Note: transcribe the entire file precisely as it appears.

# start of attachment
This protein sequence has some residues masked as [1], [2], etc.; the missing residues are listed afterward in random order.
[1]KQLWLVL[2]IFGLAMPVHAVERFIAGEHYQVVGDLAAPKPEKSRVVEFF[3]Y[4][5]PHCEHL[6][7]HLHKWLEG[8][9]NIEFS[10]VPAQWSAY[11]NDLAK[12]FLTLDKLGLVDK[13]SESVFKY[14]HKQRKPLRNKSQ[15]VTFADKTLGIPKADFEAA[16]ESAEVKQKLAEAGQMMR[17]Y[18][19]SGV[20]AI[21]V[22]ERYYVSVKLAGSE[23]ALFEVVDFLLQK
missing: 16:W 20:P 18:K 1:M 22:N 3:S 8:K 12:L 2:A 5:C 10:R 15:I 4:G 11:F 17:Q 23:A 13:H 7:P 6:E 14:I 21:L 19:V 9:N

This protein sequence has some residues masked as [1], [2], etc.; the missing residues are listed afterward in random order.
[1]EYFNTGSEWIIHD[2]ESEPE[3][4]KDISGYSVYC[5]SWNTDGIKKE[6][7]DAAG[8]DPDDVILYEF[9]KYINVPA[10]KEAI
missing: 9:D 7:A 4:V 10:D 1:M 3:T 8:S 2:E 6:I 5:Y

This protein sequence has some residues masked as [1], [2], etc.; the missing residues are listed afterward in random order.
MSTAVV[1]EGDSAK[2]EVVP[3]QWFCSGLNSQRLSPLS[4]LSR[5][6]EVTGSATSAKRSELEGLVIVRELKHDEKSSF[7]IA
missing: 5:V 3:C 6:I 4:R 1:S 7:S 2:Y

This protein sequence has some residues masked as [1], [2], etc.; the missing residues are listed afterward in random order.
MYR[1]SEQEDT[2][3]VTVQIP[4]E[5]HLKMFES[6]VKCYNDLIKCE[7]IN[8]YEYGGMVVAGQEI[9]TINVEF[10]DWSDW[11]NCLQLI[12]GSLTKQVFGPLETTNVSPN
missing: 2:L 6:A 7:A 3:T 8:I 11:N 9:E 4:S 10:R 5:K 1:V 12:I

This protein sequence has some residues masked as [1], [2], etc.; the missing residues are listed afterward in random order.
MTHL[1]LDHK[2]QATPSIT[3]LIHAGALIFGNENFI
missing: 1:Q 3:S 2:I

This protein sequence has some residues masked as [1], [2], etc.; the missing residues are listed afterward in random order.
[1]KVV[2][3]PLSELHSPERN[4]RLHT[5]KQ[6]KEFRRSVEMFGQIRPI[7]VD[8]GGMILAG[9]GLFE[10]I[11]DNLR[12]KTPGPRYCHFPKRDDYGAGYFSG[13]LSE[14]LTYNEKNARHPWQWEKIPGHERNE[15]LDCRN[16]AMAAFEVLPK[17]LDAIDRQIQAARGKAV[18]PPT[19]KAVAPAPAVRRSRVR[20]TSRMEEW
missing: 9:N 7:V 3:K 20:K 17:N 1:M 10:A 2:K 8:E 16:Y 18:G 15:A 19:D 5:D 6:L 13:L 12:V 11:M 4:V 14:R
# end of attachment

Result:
This protein sequence has some residues masked as [1], [2], etc.; the missing residues are listed afterward in random order.
[1]KQLWLVL[2]IFGLAMPVHAVERFIAGEHYQVVGDLAAPKPEKSRVVEFF[3]Y[4][5]PHCEHL[6][7]HLHKWLEG[8][9]NIEFS[10]VPAQWSAY[11]NDLAK[12]FLTLDKLGLVDK[13]SESVFKY[14]HKQRKPLRNKSQ[15]VTFADKTLGIPKADFEAA[16]ESAEVKQKLAEAGQMMR[17]Y[18][19]SGV[20]AI[21]V[22]ERYYVSVKLAGSE[23]ALFEVVDFLLQK
missing: 16:W 20:P 18:K 1:M 22:N 3:S 8:K 12:L 2:A 5:C 10:R 15:I 4:G 11:F 17:Q 23:A 13:H 7:P 6:E 14:I 21:L 19:V 9:N

This protein sequence has some residues masked as [1], [2], etc.; the missing residues are listed afterward in random order.
[1]EYFNTGSEWIIHD[2]ESEPE[3][4]KDISGYSVYC[5]SWNTDGIKKE[6][7]DAAG[8]DPDDVILYEF[9]KYINVPA[10]KEAI
missing: 9:D 7:A 4:V 10:D 1:M 3:T 8:S 2:E 6:I 5:Y

This protein sequence has some residues masked as [1], [2], etc.; the missing residues are listed afterward in random order.
MSTAVV[1]EGDSAK[2]EVVP[3]QWFCSGLNSQRLSPLS[4]LSR[5][6]EVTGSATSAKRSELEGLVIVRELKHDEKSSF[7]IA
missing: 5:V 3:C 6:I 4:R 1:S 7:S 2:Y

This protein sequence has some residues masked as [1], [2], etc.; the missing residues are listed afterward in random order.
MYR[1]SEQEDT[2][3]VTVQIP[4]E[5]HLKMFES[6]VKCYNDLIKCE[7]IN[8]YEYGGMVVAGQEI[9]TINVEF[10]DWSDW[11]NCLQLI[12]GSLTKQVFGPLETTNVSPN
missing: 2:L 6:A 7:A 3:T 8:I 11:N 9:E 4:S 10:R 5:K 1:V 12:I

This protein sequence has some residues masked as [1], [2], etc.; the missing residues are listed afterward in random order.
MTHL[1]LDHK[2]QATPSIT[3]LIHAGALIFGNENFI
missing: 1:Q 3:S 2:I

This protein sequence has some residues masked as [1], [2], etc.; the missing residues are listed afterward in random order.
[1]KVV[2][3]PLSELHSPERN[4]RLHT[5]KQ[6]KEFRRSVEMFGQIRPI[7]VD[8]GGMILAG[9]GLFE[10]I[11]DNLR[12]KTPGPRYCHFPKRDDYGAGYFSG[13]LSE[14]LTYNEKNARHPWQWEKIPGHERNE[15]LDCRN[16]AMAAFEVLPK[17]LDAIDRQIQAARGKAV[18]PPT[19]KAVAPAPAVRRSRVR[20]TSRMEEW
missing: 9:N 7:V 3:K 20:K 17:N 1:M 10:A 2:K 8:E 16:Y 18:G 15:A 19:D 5:D 6:L 13:L 12:V 11:M 4:V 14:R